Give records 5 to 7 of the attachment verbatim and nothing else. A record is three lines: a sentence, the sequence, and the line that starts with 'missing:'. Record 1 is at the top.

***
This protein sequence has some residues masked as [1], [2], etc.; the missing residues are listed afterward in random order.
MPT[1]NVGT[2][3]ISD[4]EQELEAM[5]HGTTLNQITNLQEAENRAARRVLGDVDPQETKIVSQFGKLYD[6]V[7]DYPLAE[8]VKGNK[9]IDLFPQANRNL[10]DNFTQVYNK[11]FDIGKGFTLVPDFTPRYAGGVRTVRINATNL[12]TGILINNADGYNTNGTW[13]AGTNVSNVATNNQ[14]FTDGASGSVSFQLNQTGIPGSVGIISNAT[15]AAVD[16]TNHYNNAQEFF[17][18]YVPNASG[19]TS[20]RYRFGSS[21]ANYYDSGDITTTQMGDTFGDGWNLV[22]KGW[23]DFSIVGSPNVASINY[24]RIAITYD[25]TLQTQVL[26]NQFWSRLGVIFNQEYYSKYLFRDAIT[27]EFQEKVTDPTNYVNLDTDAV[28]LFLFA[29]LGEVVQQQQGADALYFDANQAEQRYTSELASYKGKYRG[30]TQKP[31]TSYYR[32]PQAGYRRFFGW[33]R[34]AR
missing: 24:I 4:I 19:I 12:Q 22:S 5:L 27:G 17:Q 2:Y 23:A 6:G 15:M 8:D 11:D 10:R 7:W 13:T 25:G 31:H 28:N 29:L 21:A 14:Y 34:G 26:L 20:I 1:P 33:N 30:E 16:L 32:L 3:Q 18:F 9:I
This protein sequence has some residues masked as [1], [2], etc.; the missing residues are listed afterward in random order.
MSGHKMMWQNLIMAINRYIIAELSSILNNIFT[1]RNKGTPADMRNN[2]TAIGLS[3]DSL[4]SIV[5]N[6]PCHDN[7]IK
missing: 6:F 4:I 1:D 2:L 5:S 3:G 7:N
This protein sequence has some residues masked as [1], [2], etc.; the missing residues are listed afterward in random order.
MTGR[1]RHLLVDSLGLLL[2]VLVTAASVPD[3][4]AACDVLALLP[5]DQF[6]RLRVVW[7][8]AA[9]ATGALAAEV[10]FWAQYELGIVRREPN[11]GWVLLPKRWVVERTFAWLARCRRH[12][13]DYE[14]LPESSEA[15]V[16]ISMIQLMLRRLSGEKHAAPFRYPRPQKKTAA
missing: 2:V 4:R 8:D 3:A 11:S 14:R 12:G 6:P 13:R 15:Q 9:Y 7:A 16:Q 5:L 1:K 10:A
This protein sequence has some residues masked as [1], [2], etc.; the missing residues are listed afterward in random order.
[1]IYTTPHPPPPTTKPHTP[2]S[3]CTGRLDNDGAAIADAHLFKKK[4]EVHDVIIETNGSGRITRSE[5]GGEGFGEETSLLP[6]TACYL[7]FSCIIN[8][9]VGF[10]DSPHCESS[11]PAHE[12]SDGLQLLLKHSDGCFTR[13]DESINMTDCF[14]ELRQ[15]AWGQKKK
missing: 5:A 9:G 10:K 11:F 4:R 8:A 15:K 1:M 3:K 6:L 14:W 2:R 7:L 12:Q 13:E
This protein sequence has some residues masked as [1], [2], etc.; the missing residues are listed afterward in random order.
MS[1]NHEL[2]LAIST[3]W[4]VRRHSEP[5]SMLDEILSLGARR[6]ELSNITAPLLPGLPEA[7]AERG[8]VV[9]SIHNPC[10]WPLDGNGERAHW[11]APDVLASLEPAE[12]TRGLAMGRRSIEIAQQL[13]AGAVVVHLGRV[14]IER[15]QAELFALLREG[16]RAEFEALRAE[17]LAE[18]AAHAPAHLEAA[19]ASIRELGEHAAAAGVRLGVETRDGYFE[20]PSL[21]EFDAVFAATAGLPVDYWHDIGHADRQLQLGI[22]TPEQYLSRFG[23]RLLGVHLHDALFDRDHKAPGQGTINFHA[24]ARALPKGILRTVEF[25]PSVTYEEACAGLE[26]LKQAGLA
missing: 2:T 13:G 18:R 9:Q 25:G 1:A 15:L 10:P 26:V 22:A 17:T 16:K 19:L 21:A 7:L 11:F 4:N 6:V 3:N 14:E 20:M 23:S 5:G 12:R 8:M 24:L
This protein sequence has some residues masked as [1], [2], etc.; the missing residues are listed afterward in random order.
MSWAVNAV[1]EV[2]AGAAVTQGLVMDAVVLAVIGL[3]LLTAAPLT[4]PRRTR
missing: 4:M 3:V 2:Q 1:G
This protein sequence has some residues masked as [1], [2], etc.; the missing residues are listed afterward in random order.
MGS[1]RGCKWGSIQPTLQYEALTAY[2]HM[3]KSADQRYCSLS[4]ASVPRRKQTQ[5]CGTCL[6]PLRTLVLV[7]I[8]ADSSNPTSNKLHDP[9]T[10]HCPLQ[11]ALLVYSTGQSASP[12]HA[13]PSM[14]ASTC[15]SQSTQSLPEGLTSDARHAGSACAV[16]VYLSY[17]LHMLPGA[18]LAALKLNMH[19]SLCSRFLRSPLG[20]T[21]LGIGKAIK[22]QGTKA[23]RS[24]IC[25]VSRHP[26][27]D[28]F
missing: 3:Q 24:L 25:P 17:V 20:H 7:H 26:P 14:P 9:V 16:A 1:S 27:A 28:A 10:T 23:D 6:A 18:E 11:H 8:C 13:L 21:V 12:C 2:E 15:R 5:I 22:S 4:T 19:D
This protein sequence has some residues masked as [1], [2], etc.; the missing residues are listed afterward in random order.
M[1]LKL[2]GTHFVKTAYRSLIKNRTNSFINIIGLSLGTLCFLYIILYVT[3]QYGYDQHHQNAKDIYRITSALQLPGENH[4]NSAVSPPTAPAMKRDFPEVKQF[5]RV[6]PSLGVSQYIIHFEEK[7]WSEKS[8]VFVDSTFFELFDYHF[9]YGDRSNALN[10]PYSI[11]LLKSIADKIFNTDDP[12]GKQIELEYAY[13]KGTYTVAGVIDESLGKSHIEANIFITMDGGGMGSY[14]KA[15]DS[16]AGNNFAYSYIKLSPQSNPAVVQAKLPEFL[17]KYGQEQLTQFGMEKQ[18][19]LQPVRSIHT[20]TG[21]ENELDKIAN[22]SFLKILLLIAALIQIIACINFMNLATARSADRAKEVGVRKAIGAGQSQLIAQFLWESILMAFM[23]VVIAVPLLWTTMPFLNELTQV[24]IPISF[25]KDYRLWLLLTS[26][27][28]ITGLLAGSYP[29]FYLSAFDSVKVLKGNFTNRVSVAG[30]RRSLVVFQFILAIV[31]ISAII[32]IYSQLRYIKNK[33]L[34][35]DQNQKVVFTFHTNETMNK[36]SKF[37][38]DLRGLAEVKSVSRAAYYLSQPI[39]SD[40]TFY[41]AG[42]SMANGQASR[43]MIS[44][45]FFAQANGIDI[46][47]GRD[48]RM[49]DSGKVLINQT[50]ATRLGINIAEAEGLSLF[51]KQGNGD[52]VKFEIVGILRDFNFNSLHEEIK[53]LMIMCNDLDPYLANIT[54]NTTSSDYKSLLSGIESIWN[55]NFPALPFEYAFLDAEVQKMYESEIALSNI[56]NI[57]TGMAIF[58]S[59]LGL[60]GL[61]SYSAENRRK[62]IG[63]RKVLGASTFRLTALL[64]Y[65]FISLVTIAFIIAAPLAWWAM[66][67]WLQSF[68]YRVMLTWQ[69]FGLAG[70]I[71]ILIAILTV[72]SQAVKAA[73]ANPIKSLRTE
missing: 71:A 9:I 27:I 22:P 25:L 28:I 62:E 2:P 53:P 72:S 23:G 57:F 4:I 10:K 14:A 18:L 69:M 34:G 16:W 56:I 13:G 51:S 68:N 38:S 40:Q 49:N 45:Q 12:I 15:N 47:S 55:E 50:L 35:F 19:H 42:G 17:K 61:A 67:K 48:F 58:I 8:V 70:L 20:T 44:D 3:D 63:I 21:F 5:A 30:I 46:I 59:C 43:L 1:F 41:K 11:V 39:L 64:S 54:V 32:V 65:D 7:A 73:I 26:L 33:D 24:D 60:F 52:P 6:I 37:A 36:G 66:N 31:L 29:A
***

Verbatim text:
This protein sequence has some residues masked as [1], [2], etc.; the missing residues are listed afterward in random order.
MS[1]NHEL[2]LAIST[3]W[4]VRRHSEP[5]SMLDEILSLGARR[6]ELSNITAPLLPGLPEA[7]AERG[8]VV[9]SIHNPC[10]WPLDGNGERAHW[11]APDVLASLEPAE[12]TRGLAMGRRSIEIAQQL[13]AGAVVVHLGRV[14]IER[15]QAELFALLREG[16]RAEFEALRAE[17]LAE[18]AAHAPAHLEAA[19]ASIRELGEHAAAAGVRLGVETRDGYFE[20]PSL[21]EFDAVFAATAGLPVDYWHDIGHADRQLQLGI[22]TPEQYLSRFG[23]RLLGVHLHDALFDRDHKAPGQGTINFHA[24]ARALPKGILRTVEF[25]PSVTYEEACAGLE[26]LKQAGLA
missing: 2:T 13:G 18:R 9:Q 25:G 1:A 15:L 10:P 26:V 22:A 17:T 16:K 19:L 21:A 7:L 11:F 4:N 6:V 3:N 14:E 20:M 23:S 5:G 12:R 8:M 24:L
This protein sequence has some residues masked as [1], [2], etc.; the missing residues are listed afterward in random order.
MSWAVNAV[1]EV[2]AGAAVTQGLVMDAVVLAVIGL[3]LLTAAPLT[4]PRRTR
missing: 4:M 3:V 2:Q 1:G
This protein sequence has some residues masked as [1], [2], etc.; the missing residues are listed afterward in random order.
MGS[1]RGCKWGSIQPTLQYEALTAY[2]HM[3]KSADQRYCSLS[4]ASVPRRKQTQ[5]CGTCL[6]PLRTLVLV[7]I[8]ADSSNPTSNKLHDP[9]T[10]HCPLQ[11]ALLVYSTGQSASP[12]HA[13]PSM[14]ASTC[15]SQSTQSLPEGLTSDARHAGSACAV[16]VYLSY[17]LHMLPGA[18]LAALKLNMH[19]SLCSRFLRSPLG[20]T[21]LGIGKAIK[22]QGTKA[23]RS[24]IC[25]VSRHP[26][27]D[28]F
missing: 3:Q 24:L 25:P 17:V 20:H 7:H 26:P 14:P 9:V 16:A 1:S 27:A 28:A 10:T 23:D 6:A 18:E 11:H 8:C 13:L 21:V 12:C 2:E 15:R 5:I 22:S 4:T 19:D